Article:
The Illumin Philo Pendant Light by Dyberg Larsen is made from layers of angular polypropylene leaves, in colour, it gives off a lovely glow and would make a stunning centrepiece in any home. Bring the green in we say.

Available from Limelace for £89.00, 

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Maybe its the hippy in me, or perhaps its my lifelong love of fluro but this to me is a perfect piece of land art (…can it be land art if its painted fluro??). Visible across the desert from Las Vegas, Nevada, and standing at a height of thirty to thirty five foot, are seven large scale totems built from balanced, painted, locally-sourced boulders.

Created by renowned Swiss artist Ugo Rondinone’s public artwork Seven Magic Mountains is an exhibition that will run for two years. This work sits actually and symbolically mid way between the natural and the artificial, between the mountains and the buzz of Las Vegas.

I only once planned to go to Las Vegas, with the crackpot idea that I would marry one of my best friends. Silly, of course, and thankfully we thought better of it in the cold light of day, however perhaps I could take the very same friend to visit this glorious work of art.

Or, perhaps there is a client brave enough, who would let me take this as inspiration for an stand out garden sculpture… come on client, show yourself!

Images from the Seven Magic Mountains website. These artworks were sponsored by The Nevada Museum of Art  and The Art Production Fund.

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I have been lucky enough to experience Rebecca Louise Law’s wonderful floral artworks at The Chelsea Flower show. She hangs flowers from copper wires on the ceiling of a tunnel making a suspended garden above visitors heads, they are simply enchanting all who walk under them.

Here are a few images of pieces from her website. They really are quite spectacular and I seriously covet the display glasses filled with masses of floral fodder.

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Better known for his fashion and still life photography, Phillippe Jarrigeon fell in love with the gardens at Château de Marqueyssac whilst location scouting and captured these enchanting images for Pin Up magazine.

Insanely surreal and appealing to the child, adult and mad hatter in all of us.

philippejarrigeon.com

pinupmagazine.org

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Wondering down a mown pathway, with the dappled shade from many trees dancing on either side, I gaze ahead to see the reflections on a lake drawing me on.

I breathe in and turn right and step into a grove of wild cherry, Prunus avium, planted in a large square formation grid. The design, so regimented amongst the naturalistic planting, gives this grove so much sense of place. All around me tall pale tree trunks reach up to the sky, they look like pillars. The canopies above flutter and play with the light. It feels powerful and emotive, I am standing in natures church, happily worshipping its beauty.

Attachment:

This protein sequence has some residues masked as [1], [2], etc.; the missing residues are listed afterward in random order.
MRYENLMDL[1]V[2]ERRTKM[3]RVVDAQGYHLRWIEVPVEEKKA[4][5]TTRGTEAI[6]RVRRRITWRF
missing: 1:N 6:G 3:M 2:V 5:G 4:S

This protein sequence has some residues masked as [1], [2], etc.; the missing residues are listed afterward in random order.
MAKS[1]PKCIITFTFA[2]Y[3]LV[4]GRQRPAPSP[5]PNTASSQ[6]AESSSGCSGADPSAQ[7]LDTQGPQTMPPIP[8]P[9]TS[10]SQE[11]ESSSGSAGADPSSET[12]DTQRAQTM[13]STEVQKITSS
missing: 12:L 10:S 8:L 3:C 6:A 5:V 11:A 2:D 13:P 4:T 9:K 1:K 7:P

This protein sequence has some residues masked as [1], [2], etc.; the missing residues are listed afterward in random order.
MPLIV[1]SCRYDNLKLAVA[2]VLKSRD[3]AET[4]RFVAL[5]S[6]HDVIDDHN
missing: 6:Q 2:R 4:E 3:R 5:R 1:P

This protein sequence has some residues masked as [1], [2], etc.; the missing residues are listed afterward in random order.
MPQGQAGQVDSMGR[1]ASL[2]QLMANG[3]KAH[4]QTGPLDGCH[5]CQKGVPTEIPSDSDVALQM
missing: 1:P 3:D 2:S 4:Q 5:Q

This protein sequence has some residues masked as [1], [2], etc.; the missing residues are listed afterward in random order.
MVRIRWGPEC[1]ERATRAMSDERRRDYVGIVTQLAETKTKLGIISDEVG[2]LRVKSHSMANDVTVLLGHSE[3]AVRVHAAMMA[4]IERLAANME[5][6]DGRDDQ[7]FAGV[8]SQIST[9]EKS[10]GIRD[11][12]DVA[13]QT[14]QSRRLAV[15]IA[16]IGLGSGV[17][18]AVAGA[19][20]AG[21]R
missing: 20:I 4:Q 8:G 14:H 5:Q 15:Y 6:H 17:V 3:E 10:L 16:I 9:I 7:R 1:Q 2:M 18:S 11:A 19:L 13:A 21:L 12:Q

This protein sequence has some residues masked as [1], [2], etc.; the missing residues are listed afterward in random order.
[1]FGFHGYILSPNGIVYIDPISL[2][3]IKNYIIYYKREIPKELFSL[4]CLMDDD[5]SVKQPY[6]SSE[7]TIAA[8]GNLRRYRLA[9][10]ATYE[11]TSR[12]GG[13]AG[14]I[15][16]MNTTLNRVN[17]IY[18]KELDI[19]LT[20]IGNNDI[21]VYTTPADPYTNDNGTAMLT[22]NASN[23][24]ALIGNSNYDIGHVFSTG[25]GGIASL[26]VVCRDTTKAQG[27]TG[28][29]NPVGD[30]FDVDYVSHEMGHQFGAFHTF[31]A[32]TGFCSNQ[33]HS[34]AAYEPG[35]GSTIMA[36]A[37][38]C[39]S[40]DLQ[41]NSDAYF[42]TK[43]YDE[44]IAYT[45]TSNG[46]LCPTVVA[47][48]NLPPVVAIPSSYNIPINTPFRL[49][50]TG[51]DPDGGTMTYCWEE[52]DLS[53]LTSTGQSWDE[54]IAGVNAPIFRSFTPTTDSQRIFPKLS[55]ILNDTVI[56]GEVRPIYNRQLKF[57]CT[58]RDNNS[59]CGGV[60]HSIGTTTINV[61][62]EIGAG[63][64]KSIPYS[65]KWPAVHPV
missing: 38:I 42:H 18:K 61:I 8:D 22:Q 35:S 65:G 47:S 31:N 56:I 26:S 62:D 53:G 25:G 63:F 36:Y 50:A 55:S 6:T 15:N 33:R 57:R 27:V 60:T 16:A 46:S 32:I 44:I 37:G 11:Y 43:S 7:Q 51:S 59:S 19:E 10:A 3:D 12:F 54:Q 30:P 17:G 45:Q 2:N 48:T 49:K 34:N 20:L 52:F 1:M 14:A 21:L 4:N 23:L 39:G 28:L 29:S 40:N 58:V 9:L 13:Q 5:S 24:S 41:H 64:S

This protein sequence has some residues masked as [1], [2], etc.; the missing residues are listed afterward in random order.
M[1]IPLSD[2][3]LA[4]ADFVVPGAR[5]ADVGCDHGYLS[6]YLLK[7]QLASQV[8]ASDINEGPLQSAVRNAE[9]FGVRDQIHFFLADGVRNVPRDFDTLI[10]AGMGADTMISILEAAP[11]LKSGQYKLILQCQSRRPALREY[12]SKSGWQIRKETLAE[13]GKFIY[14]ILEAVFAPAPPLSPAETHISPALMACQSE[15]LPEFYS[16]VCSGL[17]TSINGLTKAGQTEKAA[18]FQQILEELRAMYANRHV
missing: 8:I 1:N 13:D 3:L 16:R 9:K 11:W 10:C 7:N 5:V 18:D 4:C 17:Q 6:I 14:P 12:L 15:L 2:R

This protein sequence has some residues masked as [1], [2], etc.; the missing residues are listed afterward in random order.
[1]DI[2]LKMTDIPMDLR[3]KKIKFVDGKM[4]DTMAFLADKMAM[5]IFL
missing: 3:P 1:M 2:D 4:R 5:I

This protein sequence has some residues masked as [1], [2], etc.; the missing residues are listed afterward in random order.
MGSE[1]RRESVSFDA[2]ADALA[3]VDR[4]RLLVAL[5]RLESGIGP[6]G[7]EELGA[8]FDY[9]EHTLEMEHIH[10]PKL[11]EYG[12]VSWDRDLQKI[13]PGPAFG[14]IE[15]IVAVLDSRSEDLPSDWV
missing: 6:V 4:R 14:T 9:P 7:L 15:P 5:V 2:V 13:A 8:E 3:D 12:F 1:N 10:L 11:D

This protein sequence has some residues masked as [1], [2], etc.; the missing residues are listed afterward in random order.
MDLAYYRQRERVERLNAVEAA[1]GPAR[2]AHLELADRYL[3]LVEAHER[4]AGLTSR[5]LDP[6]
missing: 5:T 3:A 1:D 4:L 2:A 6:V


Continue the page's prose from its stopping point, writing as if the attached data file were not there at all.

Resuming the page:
I have been visiting Bryan’s ground for four years, each year I am delighted by its design and amazed at how quickly the garden is maturing in the rich loam of Herefordshire.

The house, owned by David Wheeler and Simon Dorrell, lies near Presteigne on the border between England and Wales and was built between 1911 and 1913. The gardens are home to 20 garden rooms, a rose garden, topiary, box pareterres, follies, long hedges, a ha-ha, a potager, a lake, a river and a thriving arboretum with long mown paths. It is a dream come true garden.

The planting is wonderful, sometimes colour themed, often very formal, at times very wild.

At the entrance, by the house, beautiful fruit trees line the scallop edged canal, they are underplanted with squares of 4ft-high Iris sibirica. If you come between mid May and early June you are greeted by thousands of these mass planted Iris in dazzling blue full bloom.

Full of anticipation, one flows from one garden room to the next, drawn on by the next peek of an urn, a gap in the hedges, or a jaunty building. It never disappoints, there is something special round every corner and down every path. The carefully curated vistas anchor the garden to the surrounding landscape and make you stop, gaze and wonder how you might be able to make it so you could stay here forever.

 

Bryan’s Ground, Stapleton (Nr Presteigne), Herefordshire (01544 260001;www.bryansground.co.uk). It will open again next spring to the public.

David Wheeler and Simon Dorrell are editors of Hortus magazine, a collection of essays and notes on horticulture. http://www.hortus.co.uk/

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The grid, Bryan’s Ground © Cat Howard

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Mown pathways, Bryan’s Ground © Cat Howard

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The canal, Bryan’s Ground © Cat Howard

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The house at Bryan’s Ground © Cat Howard

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The wonderful planting, Bryan’s Ground © Cat Howard

 

If you happen to be in the Alps from 14 July to 30 September 2016, Hauser & Wirth presents an exhibition of outdoor sculptures by Alexander Calder.

Calder made these sculptures on a monumental scale, it is therefore quite fitting that they be exhibited in Gstaad’s stunning mountainous surroundings. We particularly love the angular grey beasts for their strong shadows and industrial feel.

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Jon Etter, © 2016 Calder Foundation

Photographs by Jon Etter, © 2016 Calder Foundation

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